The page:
The Philippines is now under a state of calamity for a period of one year due to African Swine Fever (ASF), but the government’s Bureau of Animal Industry (BAI) said recovery of the local hog sector is expected to happen in 2023 yet.
During the European Chamber of Commerce of the Philippines (ECCP) webinar BAI Director Reildrin Morales said it will take two to three years for the local hog raisers – who already lost a combined amount of P68 billion due to ASF, to recover from the dreaded virus.
“We are looking two to three years. Given the momentum that we have, it will be good enough for us to get a good handle of ASF,” Morales said.
Morales projected this delayed recovery because “total eradication of the disease” may take even way longer. He also cited challenges in infrastructure gaps and bureaucratic issues to further complicate the sector’s recovery.
“Infrastructure is one of the major gaps,” Morales said. “We also don’t have a direct line of authority from national to local governments”.
The ASF was first detected in the Philippines in 2019. As of May 7 this year, the animal virus already resulted in the culling of 472,000 hogs.
The disease has caused the country’s total hog inventory to decline by 24 percent from 12.79 million in 2020 to 9.71 million so far for this year, data from Philippine Statistics Authority showed.
Janice Garcia, a veterinarian at BAI, also said that so far, ASF already affected 2,652 barangays across 12 regions in the country.
As an additional measure to address this lingering issue, which has been pushing up overall meat prices in the country, Malacañang recently issued Proclamation No. 1143, placing the entire Philippines in a state of calamity for a period of one year, unless earlier lifted or extended as circumstances may warrant.
Agriculture Secretary William Dar said the proclamation will pave the way for the release of more public funds to eradicate ASF and bankroll the government’s massive hog repopulation plan.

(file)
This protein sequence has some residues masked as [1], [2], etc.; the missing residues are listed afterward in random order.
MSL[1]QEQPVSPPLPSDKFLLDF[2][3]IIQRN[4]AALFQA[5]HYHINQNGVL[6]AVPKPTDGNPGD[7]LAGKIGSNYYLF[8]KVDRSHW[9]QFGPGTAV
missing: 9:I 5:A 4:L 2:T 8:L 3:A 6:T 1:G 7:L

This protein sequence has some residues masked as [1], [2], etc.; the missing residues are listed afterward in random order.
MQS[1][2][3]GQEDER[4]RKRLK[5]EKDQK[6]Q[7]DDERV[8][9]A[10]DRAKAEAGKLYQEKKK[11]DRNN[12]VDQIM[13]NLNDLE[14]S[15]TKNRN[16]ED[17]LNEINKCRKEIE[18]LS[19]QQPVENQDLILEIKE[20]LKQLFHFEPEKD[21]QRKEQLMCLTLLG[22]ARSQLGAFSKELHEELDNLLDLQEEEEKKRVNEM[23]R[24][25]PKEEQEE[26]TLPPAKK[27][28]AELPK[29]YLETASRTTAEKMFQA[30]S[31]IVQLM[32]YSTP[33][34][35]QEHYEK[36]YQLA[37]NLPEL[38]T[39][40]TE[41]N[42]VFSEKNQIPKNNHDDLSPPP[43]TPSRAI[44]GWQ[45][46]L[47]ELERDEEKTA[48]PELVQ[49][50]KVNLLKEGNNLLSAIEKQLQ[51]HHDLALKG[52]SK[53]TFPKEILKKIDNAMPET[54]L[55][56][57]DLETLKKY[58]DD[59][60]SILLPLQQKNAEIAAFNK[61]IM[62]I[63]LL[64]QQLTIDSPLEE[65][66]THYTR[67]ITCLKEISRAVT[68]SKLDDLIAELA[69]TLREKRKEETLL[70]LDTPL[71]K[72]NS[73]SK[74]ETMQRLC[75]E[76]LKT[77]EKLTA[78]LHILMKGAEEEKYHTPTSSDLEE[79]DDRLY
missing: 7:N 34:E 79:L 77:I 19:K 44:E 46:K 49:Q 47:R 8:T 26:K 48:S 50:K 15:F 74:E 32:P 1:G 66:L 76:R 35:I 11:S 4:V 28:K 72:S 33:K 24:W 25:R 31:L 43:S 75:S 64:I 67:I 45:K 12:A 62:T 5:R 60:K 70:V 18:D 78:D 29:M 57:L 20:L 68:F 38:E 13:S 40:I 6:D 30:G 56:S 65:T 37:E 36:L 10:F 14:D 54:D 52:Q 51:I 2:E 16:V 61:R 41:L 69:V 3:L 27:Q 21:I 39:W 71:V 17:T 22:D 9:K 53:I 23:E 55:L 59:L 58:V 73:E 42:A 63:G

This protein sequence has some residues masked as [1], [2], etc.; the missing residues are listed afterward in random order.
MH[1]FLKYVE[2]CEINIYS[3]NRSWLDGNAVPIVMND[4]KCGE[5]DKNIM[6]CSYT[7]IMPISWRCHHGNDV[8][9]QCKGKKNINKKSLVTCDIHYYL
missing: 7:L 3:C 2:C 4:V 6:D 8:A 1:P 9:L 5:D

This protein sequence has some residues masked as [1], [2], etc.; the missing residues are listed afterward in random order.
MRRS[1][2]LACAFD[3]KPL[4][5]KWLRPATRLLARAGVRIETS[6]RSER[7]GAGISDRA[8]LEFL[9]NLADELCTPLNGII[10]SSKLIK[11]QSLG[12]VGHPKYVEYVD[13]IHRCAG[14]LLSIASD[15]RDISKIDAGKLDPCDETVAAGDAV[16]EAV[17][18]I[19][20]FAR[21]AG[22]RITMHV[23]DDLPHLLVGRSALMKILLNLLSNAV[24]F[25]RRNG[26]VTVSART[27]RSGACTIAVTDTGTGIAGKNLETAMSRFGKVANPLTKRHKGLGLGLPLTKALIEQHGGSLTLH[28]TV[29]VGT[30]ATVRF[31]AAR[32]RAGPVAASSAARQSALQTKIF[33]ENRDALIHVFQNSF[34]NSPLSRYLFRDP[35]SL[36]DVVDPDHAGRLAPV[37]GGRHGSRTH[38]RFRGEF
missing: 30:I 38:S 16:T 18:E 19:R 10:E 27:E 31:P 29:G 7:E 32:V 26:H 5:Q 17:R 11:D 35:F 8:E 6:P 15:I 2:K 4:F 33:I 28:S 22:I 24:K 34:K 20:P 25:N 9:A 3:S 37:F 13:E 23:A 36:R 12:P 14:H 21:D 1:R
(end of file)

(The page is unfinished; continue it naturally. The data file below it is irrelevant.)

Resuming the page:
Dar, to be specific, said the Department of Agriculture (DA) now needs an additional P6.6 billion budget to arrest ASF spread and fund a three-year massive hog repopulation program, which will both cost the government at least P27 billion.
This, according to him, will also help the government allocate funds for regular testing of pigs and the eventual vaccination.
The DA also recently created an interagency research team for preliminary trials using Ivermectin and other agents with pharmacological properties in the country’s ASF control and prevention.
Ivermectin is a medication used to treat parasite infestations. US Food and Drug Administration noted that it is not an anti-viral or a drug for treating viruses.
Denis Kolbasov, president of Global African Swine Fever Research Alliance (GARA), said vaccination is not needed if only governments like the Philippines can do great in terms of early diagnostic, testing, traceability, and proper compensation of hog raisers.
“If you can identify the source, it’s easier to control. The main driver for ASF is humans. It’s important to communicate with farmers. You don’t need to have vaccines if all of these things are addressed,” Kolbasov said during the ECCP webinar.
In a separate briefing, Samahang Industriya ng Agrikultura (SINAG) Chair Rosendo So criticized the DA’s slow indemnification program for ASF-affected raisers, adding that it takes seven months to one year before they get paid for their culled pigs.
It is for this reason, he said, that a lot of hog raisers don’t want to surrender their pigs once ASF hits their areas.
The DA and hog raisers are also not on good terms these days, especially after the former made two big proposals that will result in the entry of an unprecedented volume of imported pork into the country.
These proposals are the higher minimum access volume (MAV) allocation for pork and the temporary tariff cut on pork imports.